Howard Schultz to step down as Starbucks executive chairman

Devin Lawrence
June 5, 2018

Howard Schultz, who built a small Seattle coffee chain into the global powerhouse Starbucks, announced Monday he was retiring from the company, fueling speculation he may seek the Democratic presidential nomination in 2020. Schultz will keep the honorary title of chairman emeritus.

Last April, Schultz transitioned from CEO to executive chairman, where he oversaw the company's social impact initiatives. Starbucks closed all of its company-owned stores in the US for four hours last week so employees could undergo racial bias training.

Schultz said he had initially meant to announce his retirement last month, but put it on hold after two black men were arrested while sitting in a Philadelphia Starbucks in April.

Howard Schultz is leaving his job at Starbucks - and says he may consider running for president.

According to aNew York Times report, Schultz told the company previous year he planned on retiring.

"I want to be truthful with you without creating more speculative headlines", Schultz, said in an interview with The New York Times.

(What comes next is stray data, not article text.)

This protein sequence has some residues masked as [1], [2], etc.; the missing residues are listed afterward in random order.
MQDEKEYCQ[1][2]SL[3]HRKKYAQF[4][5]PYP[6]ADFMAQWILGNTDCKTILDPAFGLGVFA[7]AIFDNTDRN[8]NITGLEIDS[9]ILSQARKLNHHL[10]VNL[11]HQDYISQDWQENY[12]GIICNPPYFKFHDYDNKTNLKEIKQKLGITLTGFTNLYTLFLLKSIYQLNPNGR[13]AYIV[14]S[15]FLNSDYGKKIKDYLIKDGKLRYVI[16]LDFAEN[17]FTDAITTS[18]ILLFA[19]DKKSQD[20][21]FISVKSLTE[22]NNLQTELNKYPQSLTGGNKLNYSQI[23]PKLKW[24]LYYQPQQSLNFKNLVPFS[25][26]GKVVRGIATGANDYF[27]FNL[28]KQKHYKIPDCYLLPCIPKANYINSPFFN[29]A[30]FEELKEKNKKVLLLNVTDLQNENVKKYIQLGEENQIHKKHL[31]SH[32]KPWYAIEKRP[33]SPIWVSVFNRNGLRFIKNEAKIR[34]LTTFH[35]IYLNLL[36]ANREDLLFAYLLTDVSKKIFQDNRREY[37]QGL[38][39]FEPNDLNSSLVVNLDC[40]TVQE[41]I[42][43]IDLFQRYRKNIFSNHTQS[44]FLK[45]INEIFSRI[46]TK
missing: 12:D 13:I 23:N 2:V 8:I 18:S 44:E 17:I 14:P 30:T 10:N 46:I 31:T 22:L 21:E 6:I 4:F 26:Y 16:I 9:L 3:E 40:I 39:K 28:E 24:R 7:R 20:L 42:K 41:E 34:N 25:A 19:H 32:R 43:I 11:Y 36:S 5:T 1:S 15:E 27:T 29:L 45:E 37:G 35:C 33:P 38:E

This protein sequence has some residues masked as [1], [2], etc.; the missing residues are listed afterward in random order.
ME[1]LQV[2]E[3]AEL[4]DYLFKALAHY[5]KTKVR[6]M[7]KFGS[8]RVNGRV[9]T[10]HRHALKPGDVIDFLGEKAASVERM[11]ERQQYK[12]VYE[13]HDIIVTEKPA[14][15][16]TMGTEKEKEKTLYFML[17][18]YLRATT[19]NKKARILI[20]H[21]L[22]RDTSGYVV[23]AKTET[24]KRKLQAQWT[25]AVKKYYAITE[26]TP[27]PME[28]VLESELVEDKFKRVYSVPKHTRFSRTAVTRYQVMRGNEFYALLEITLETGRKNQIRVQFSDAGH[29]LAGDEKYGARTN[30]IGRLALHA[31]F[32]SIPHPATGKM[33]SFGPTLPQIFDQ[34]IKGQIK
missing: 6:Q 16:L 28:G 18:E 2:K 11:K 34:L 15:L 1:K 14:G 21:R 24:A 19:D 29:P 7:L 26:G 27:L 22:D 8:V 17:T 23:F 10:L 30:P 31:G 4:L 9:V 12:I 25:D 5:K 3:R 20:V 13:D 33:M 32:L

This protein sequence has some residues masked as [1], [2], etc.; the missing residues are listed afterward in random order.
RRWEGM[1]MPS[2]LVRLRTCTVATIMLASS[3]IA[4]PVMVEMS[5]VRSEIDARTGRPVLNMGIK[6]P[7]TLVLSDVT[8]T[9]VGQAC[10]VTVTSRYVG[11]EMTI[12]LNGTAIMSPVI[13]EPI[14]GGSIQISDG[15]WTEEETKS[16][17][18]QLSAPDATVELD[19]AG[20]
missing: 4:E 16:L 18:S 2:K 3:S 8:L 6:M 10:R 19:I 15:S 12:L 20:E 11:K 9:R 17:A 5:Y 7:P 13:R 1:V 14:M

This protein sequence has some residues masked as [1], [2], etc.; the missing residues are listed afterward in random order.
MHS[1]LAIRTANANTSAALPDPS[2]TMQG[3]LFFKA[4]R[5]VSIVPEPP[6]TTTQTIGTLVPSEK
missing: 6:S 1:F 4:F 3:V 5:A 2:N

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"I told myself a long time ago that if I was ever going to explore a second act, I couldn't do it while still at the company", he added.

Schultz elevated the concept of Starbucks as the third place between home and work: a comfortable, welcoming environment that provides uplifting experiences, community and human connection.

"Ullman, former chairman and CEO of J.C. Penney, was named chair, while Mellody Hobson, president and director of Chicago-based investment management firm Ariel Investments, will be named vice chair", reports CNBC.

Most recently, he was involved in steering the company through an anti-bias training program that was kickstarted after a Philadelphia cafe manager's call to police resulted in the arrests of two black men who were waiting for a friend.

"I set out to build a company that my father, a blue-collar worker and world war II veteran, never had a chance to work for", Schultz wrote in a letter addressed to past and present Starbucks employees.

Starbucks shares were down 1.31 percent to $56.32 in after-hours trading on Wall Street.

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